Equal time with Sheikh Omar Abdel-Rahman (“the blind sheikh”):

In October 1995, Abdel-Rahman was convicted of seditious conspiracy and sentenced to life in solitary confinement.  He died in federal prison in 2017.

Yes, I want Trump to have equal time:

11 years in prison.
23 years in prison.
Life in prison.

Served consecutively.

Father’s Day:  A Brief But Heartfelt Tribute

Father’s Day is Sunday, June 19, and I use this opportunity to take special note of a family member who’s the father of two, and a man who’s clearly interested in being a good role model for his children:

Doesn’t this image just warm your heart?

Father and sons together, bonding, sharing the fun of killing.

With a gun.

Or perhaps it was “guns” – I expect by this age, Dad has bought his boys their own guns.

That’s what a loving father does, right?

I can envision the three of them together, moving quietly and carefully through the woods on a crisp fall day – and then…

Spotting their prey!

Dad shouts, “Kill it!  Hurry up!  Kill it!”

And one son, or the other, or maybe both, take aim and shoot and kill.

Dad is proud.

The boys are proud.

And America’s love affair with guns
Is passed from a father to his sons.

Welcome To The Emperor’s New Clothes, 21st-Century Style

(I’m using the words “con man” as an all-purpose term instead of specifying “con woman” or “con person” or “con whatever.”)

The Emperor’s New Clothes, an 1837 folktale by Hans Christian Anderson, is in part a story that’s been around as long as humans have:

The con man.

And the phrase “Emperor’s New Clothes” has, according to scholars, become “a standard metaphor for anything that smacks of pretentiousness, pomposity, social hypocrisy, collective denial, or hollow ostentatiousness.”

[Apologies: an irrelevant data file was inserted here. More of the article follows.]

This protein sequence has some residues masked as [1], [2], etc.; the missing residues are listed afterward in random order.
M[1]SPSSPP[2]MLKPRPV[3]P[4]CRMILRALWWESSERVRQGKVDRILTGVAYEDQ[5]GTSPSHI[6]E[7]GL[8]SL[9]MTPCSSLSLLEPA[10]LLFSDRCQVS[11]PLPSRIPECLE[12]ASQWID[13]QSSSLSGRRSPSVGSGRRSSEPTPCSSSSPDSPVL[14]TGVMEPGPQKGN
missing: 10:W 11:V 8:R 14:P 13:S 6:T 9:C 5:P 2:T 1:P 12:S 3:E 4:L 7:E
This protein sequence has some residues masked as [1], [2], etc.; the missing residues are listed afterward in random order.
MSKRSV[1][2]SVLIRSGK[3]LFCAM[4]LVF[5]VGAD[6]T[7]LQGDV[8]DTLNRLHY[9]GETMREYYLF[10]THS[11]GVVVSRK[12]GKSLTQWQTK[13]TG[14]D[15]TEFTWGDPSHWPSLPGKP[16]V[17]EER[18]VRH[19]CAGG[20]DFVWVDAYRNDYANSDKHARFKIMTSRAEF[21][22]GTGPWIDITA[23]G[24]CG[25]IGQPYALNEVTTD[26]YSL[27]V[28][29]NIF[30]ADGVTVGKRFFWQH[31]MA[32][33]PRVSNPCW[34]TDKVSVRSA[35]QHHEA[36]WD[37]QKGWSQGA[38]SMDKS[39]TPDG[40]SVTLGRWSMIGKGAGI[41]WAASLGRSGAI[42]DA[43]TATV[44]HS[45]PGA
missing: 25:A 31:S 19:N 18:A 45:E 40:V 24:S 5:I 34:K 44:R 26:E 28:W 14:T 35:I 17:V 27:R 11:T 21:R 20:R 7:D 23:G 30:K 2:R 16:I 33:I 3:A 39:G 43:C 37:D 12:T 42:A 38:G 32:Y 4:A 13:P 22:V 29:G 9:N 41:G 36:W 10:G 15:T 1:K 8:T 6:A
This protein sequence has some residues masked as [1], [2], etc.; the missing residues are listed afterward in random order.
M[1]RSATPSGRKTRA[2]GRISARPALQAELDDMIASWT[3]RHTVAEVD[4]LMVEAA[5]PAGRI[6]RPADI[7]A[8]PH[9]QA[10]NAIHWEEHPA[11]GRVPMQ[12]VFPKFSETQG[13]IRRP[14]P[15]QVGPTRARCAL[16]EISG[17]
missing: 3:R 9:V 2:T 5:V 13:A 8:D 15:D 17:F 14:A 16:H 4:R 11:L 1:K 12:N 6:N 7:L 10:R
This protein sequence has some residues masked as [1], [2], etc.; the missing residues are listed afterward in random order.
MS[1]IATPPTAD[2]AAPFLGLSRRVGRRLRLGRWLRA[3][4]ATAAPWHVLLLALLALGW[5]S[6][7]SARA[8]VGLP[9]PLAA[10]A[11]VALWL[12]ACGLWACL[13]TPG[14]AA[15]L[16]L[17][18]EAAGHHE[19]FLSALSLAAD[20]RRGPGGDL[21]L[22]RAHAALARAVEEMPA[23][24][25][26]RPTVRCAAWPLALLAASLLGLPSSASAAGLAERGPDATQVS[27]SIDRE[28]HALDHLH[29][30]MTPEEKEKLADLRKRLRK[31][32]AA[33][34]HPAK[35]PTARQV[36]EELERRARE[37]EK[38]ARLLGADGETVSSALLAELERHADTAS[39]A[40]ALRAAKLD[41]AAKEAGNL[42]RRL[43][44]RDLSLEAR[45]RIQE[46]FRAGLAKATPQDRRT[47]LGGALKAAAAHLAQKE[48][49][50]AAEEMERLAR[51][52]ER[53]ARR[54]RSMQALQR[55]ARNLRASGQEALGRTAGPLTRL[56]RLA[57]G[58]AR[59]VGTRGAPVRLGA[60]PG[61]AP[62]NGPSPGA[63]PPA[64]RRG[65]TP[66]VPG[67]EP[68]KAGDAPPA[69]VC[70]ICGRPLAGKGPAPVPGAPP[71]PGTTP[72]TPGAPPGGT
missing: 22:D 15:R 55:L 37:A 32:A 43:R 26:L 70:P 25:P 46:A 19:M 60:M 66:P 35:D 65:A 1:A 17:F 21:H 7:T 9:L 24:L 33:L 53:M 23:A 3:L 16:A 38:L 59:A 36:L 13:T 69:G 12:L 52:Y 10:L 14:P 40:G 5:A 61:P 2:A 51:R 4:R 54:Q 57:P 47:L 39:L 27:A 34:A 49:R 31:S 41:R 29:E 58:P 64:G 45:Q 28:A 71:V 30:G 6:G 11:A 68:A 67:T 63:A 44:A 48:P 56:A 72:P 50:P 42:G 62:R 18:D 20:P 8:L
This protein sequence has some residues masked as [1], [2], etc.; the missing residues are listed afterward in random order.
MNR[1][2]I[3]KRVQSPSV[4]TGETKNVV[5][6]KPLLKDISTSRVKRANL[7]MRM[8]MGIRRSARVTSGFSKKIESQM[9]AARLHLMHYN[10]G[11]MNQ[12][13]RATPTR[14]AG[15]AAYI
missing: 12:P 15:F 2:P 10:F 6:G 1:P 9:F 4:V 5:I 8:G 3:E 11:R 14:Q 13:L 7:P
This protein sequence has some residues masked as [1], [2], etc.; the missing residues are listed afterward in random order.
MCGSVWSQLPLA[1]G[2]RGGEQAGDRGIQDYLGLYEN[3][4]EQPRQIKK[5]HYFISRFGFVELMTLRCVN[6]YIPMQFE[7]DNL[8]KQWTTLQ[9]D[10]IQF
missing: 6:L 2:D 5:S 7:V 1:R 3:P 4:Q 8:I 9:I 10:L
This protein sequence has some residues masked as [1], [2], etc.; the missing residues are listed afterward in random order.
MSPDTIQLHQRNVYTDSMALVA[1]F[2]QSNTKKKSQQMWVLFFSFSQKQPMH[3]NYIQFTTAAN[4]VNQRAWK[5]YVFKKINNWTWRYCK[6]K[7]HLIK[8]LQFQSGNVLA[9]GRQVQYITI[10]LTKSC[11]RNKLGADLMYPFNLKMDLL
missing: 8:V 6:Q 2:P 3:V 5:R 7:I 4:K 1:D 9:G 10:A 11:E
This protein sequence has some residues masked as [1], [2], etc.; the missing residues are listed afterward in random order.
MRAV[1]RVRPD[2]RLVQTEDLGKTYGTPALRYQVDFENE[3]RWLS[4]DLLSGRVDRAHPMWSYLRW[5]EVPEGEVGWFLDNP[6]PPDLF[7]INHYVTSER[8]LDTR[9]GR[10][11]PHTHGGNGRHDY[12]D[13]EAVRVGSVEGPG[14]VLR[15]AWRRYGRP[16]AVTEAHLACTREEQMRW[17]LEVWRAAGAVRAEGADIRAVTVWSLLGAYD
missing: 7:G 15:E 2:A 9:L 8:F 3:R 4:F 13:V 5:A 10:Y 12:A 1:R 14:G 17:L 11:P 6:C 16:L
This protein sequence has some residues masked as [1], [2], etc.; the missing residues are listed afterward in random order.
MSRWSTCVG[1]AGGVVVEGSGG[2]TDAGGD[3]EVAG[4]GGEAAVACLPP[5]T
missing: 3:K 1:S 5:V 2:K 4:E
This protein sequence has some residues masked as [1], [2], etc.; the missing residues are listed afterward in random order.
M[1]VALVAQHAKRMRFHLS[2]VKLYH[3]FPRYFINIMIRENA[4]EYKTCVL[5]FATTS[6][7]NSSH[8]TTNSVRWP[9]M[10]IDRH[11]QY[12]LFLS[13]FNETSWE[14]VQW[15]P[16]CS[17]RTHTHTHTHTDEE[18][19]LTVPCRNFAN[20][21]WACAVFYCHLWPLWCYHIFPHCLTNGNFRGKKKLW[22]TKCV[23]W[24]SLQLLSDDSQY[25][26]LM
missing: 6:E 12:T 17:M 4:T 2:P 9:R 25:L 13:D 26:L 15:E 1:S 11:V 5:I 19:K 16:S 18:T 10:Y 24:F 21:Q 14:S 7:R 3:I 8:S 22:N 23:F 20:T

Read on to see why I’ve referenced it.


If you were among the nearly 40,000 victims of con man Bernie Madoff who were swindled out of billions of dollars, you were feeling some sense of relief back in 2009 when he was convicted and sentenced to 150 years in prison:

If you’re someone who’s been conned in this scam:

You’re hurt and angry, and you’ve got plenty of company:

“A shocking number of Americans will spend Valentine’s Day not only broken-hearted – but dead broke – after being swindled by digital-dating deceivers.

“The lovelorn were grifted out of $547 million by dating-app scammers last year, a shocking 78% increase over the previous record $307 million in losses in 2020, according to the Federal Trade Commission.

“The number of reported cases climbed from 33,000 to 56,000, or 70%, over the same year.”

Oh, sure – there are lovable con men, like these guys…

But that was a movie, and nobody actually got stung.

Here – in my opinion – is another real-life, contemporary con man.  He’s been conning people, and some are falling for his bullshit.  Some have even bought his bullshit “art.”

He was making plenty of headlines a year ago, though I learned about him only recently: